Since yesterday was Thanksgiving, I'm going to copycat Looks & Books and list the books I'm grateful for.
Little House on the Prairie series by Laura Ingalls Wilder
Believe it or not, I had trouble learning to read and at the end of first grade, was still struggling. At the start of the summer vacation, I picked up my mother's old copy of Little House in the Big Woods and was immediately engrossed and in the space of ten minutes, mastered reading utterly. I read the entire Little House series that summer, along with most of the Betsy-Tacy series, and several other books. Over the course of my life, I've reread the books countless times and read them aloud to my children. Laura's character--her fearlessness and independence--hugely influenced my own. This is one of those series in which the illustrations are as much a part of the book as the words. I can't imagine these stories without the beautiful illustrations by Garth Williams.
Anne of Green Gables series by L.M. Montgomery
Of all the characters I've encountered in literature, Anne is the most real. The books are alternately funny and tragic. It's hilarious when Anne accidentally gets Diana drunk, but I always cry when Matthew dies. I love the entire series, which concludes when Anne is in her forties and her children are grown.
The Secret Garden by Frances Hodgson Burnett
Another book I read that summer after first grade. Mary Lennox, raised in India, is sent to England to live with her uncle after her parents die of cholera. She has been ignored by her parents, allowed to tyrannize her nanny, and at age 10 is as spoiled a brat as you will ever see in literature but her new life in England, where no one is willing to spoil her, effects a marvelous transformation on her character. The Tasha Tudor illustrations are essential. The Secret Garden was another important piece of the phalanx of comfort literature with which I armed myself in childhood. It was my mother's too. When she learned she was dying, she called me and asked me to bring her copy of The Secret Garden to her in the hospital.
Harriet the Spy by Louise Fitzhugh
This is the book that made me want to be a writer. I know, everybody says that, but it's true. At any rate, it must only inspire people who are already inclined to be writers. My kids have all read it and none of them say it made them want to be writers. Anyway, it's not just about writing, it's about a girl who unwittingly causes her nanny to be fired and suddenly finds herself rejected by her peers. I read Harriet when I was seven and immediately started my own spy notebook. I still have it. My seven-year old observations of my siblings, parents, neighbors, and the shopkeepers of Eggertsville, NY are hilarious. My mother observed me with my spy notebook and gave me a diary for my 8th birthday and I have been keeping a handwritten journal ever since.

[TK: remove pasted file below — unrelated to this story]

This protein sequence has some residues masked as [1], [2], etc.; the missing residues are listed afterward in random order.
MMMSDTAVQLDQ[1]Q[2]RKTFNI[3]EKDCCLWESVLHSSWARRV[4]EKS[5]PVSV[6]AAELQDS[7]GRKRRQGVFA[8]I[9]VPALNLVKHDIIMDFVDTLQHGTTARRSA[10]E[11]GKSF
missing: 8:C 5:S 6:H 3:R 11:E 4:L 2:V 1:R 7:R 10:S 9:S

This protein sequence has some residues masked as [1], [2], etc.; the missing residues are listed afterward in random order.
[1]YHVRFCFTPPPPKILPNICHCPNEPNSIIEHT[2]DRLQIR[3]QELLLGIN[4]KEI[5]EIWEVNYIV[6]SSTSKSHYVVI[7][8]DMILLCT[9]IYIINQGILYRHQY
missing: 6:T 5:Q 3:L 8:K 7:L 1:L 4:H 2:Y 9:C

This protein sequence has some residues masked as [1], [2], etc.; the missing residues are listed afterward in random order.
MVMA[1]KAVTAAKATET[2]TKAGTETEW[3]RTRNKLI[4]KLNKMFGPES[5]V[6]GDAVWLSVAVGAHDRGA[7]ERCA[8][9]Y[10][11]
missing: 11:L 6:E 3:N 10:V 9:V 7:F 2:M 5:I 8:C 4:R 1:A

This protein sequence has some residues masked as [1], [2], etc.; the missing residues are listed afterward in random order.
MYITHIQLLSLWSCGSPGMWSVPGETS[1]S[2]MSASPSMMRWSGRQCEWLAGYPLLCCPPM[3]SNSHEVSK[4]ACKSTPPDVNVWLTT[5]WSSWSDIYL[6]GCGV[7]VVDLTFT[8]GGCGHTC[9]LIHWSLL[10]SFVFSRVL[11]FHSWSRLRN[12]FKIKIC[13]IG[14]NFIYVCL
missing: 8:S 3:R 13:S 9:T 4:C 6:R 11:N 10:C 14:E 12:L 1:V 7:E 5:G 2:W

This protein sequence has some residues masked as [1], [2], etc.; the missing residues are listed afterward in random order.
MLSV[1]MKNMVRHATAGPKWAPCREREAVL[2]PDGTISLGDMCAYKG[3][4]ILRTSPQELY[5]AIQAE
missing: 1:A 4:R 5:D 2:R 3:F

The Diary of Anne Frank.
I read this book twice before I turned ten and was too young to understand it. I didn't fully comprehend the horror of the holocaust, I was appalled at Anne's crush on Peter, but I immediately grasped the concept of diary as confidante. Now I am grateful to Anne Frank for writing--I believe this is the last line in the diary before she and her family were discovered by the Nazis-- "I still believe, in spite of everything, that people are really good at heart."
The Wizard of Oz books by L. Frank Baum
If you are familiar only with the famous first book in this series, then you are deprived because there are fourteen books in the series and The Wizard of Oz is not the best. I am partial to The Road to Oz and Ozma of Oz and we owned the entire series--they had been my mother's when she was a child-- and she read them all out loud to us. It seems like it took my entire childhood to get through every book, but we loved them. I loved reading them to my own kids. I'm grateful to Baum for creating these fantasies as a vehicle to cheerfully mock American society.
I'm a Stranger Here Myself by Bill Bryson
This is the first book by Bill Bryson I read. Its daft cover photograph, looming down on me from a high shelf at the library attracted me at once. Bryson, an American, lived in England for twenty years, then returned to the US with his family and this book is a collection of essays about the contrast between our cultures. It's the sort of book that makes you laugh out loud in public, and I'm grateful to it because it led me to look up Bryson's other books, and these are now firmly entrenched in my collection of books I read when I need cheering up.
Flannery O'Connor: The Complete Stories
I read this in college and loved it so much, I used it as a template for my own writing. My early short stories are identifiably O'Connor-like. They make me laugh, even while I am cringing. I'm grateful to have found Flannery O'Connor to be my muse because there's so much worse I could have found. That sounds like damning with faint praise, but these stories are really, really excellent, and the supreme example of the darkest of dark humor. I think even now, there's a bit of O'Connor's influence in my writing.
In the Land of Dreamy Dreams by Ellen Gilchrist
This post is getting very long and I'm thinking of more and more books to be grateful for. Barchester Towers! Excellent Women! Collected Stories of Eudora Welty! Mary Poppins! Towers of Trebizond! The Lord of the Rings series! I will stop here. What books are you grateful for?